Brazilians Go to the Streets to Shout Against Corrupts: “No, You Can’t”

    Protester with sign: No You Can't

    Protester with sign: No You Can't In Brazil, Independence Day commemorations this September 7, in Brazilian capital Brasília with the presence of president Dilma Rousseff were overshadowed by a protest march against corruption. According to the Military Police, by the end of the march, around noon, there were between 25,000 and 30,000 people.

    The protesters were dressed in black, many wearing bright red clown noses, carrying banners and posters demanding an end to secret votes in Congress and punishment for corruption. Among the shouts, a warning to corrupt politicians inspired in US president Obama’s election campaign: “No, you can’t.”

    They marched down the Mall (Esplanada) on the opposite side from the official Independence Day parade. Along the way they symbolically “washed” the ministry of Agriculture and the Congress where there have been recent scandals.

    There were also loud protests of other scandals in the ministries of Transportation and Tourism, as well as the case of deputy Jaqueline Roriz from the Federal District who was absolved by the Chamber of Deputies after being filmed receiving dirty money.

    The march was the result of social networking on the Internet where messages declared that as there was nothing to celebrate on Independence Day the idea was to paint one’s face, dress in black and demonstrate indignation.

    The national Bar Association (“OAB”), the Catholic Bishop’s Conference (“CNBB”) and the Association of Journalists (“Associação Brasileira da Imprensa” – ABI”), came out in favor of the march, calling for more transparency in government spending, fewer political appointments and immediate approval of a Clean Criminal Record law.

    This is a law that would prohibit people with criminal records from running for elective office. Such a law does exist and it’s called Ficha Limpa (clean record), but in Brazil sentences can be appealed endlessly so it is practically impossible to get a final decision that actually puts a politician in jail.

    Besides Brasília, other cities like São Paulo and Rio had similar anti-corruption protests. Four government ministers and several deputies have left office over corruption allegations since President Dilma Rousseff took office in January.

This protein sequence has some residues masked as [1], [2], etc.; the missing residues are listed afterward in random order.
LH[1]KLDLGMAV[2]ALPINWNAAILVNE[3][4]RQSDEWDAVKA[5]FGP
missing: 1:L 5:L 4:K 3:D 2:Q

Dozens of government officials have also lost their jobs or been arrested, and several other ministers have been accused of corruption, though all deny wrongdoing.

    Some of the protesters chanted slogans in support of President Rousseff, who has promised a zero-tolerance approach to graft. Others gathered outside government ministries and the Congress with buckets and mops in a symbolic gesture to wash away corruption.

    The demonstration in Brasília – dubbed the March Against Corruption – had no political party affiliation. Many of the protesters were students, who organized the demonstration using social networking websites like Orkut and FaceBook.

    Justice Minister Eduardo Cardoso voiced his support for the protests: “We all have a duty to combat corruption and the president supports this,” he said. “I think it is a legitimate demonstration and an opportunity for everyone to fulfil their role as citizens.”

    President Rousseff’s chief of staff, Antonio Palocci, resigned in June after media reports questioned his rapid accumulation of wealth. Since then, the ministers of Defense, Agriculture and Transport have also been forced out of office by corruption allegations – though like Mr Palocci, all deny wrongdoing.

    President Rousseff has won widespread praise for her firm reaction to the successive corruption scandals. But her determination to clean up her administration had put severe strain on her governing coalition, which is made up of more than a dozen parties.

    Some Brazilian political parties have traditionally given their support to the government in return for official jobs for their members and for money – either for personal gain or for party funding.

    The Official Party

    For the first time a woman, president Dilma Rousseff, reviewed the troops and then authorized the Independence Day parade to begin. Among those who passed in front of the reviewing stand: Olympic swimmer Cesar Cielo, 1,200 students, veterans of the Brazilian Expeditionary Force that saw combat in Italy during the Second World War, military vehicles, the Mounted Guard (Guarda Montada) on their horses and marching soldiers from all the branches of the Armed Forces.

    The parade traditionally ends with a human pyramid on motorcycles and a flyover by the acrobatic flying squadron (Esquadrilha da Fumaça).

    Bzz/ABr/MP

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